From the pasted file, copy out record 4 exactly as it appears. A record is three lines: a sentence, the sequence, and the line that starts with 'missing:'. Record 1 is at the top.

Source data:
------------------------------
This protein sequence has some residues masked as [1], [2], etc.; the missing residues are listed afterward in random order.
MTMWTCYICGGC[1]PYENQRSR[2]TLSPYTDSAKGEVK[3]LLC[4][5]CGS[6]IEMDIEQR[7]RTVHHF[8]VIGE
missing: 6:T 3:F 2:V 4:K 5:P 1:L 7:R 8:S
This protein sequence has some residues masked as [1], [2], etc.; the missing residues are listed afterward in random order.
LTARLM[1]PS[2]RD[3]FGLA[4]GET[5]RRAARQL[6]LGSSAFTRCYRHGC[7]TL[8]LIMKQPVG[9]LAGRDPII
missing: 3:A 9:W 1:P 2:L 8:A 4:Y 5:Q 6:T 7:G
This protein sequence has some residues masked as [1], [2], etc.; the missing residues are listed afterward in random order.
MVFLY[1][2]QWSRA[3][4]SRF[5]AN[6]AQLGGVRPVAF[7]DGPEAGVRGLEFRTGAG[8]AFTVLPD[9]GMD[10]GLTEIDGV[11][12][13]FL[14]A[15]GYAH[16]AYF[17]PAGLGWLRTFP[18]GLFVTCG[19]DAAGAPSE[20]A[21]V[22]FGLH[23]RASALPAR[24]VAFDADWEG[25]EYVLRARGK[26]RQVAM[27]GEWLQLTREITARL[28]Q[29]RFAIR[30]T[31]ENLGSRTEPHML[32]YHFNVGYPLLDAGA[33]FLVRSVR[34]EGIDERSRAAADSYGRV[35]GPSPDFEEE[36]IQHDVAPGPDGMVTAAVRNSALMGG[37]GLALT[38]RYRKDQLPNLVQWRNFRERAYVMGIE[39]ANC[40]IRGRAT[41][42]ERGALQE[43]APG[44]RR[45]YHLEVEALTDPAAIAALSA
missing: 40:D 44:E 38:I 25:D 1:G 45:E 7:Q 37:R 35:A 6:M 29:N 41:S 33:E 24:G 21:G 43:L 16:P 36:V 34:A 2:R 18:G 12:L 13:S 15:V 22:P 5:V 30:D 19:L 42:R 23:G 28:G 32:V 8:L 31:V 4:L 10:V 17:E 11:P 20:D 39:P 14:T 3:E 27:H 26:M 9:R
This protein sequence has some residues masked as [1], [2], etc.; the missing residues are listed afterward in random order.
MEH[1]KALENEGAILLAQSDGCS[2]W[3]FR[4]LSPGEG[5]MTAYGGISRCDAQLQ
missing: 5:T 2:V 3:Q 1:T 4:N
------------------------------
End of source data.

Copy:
This protein sequence has some residues masked as [1], [2], etc.; the missing residues are listed afterward in random order.
MEH[1]KALENEGAILLAQSDGCS[2]W[3]FR[4]LSPGEG[5]MTAYGGISRCDAQLQ
missing: 5:T 2:V 3:Q 1:T 4:N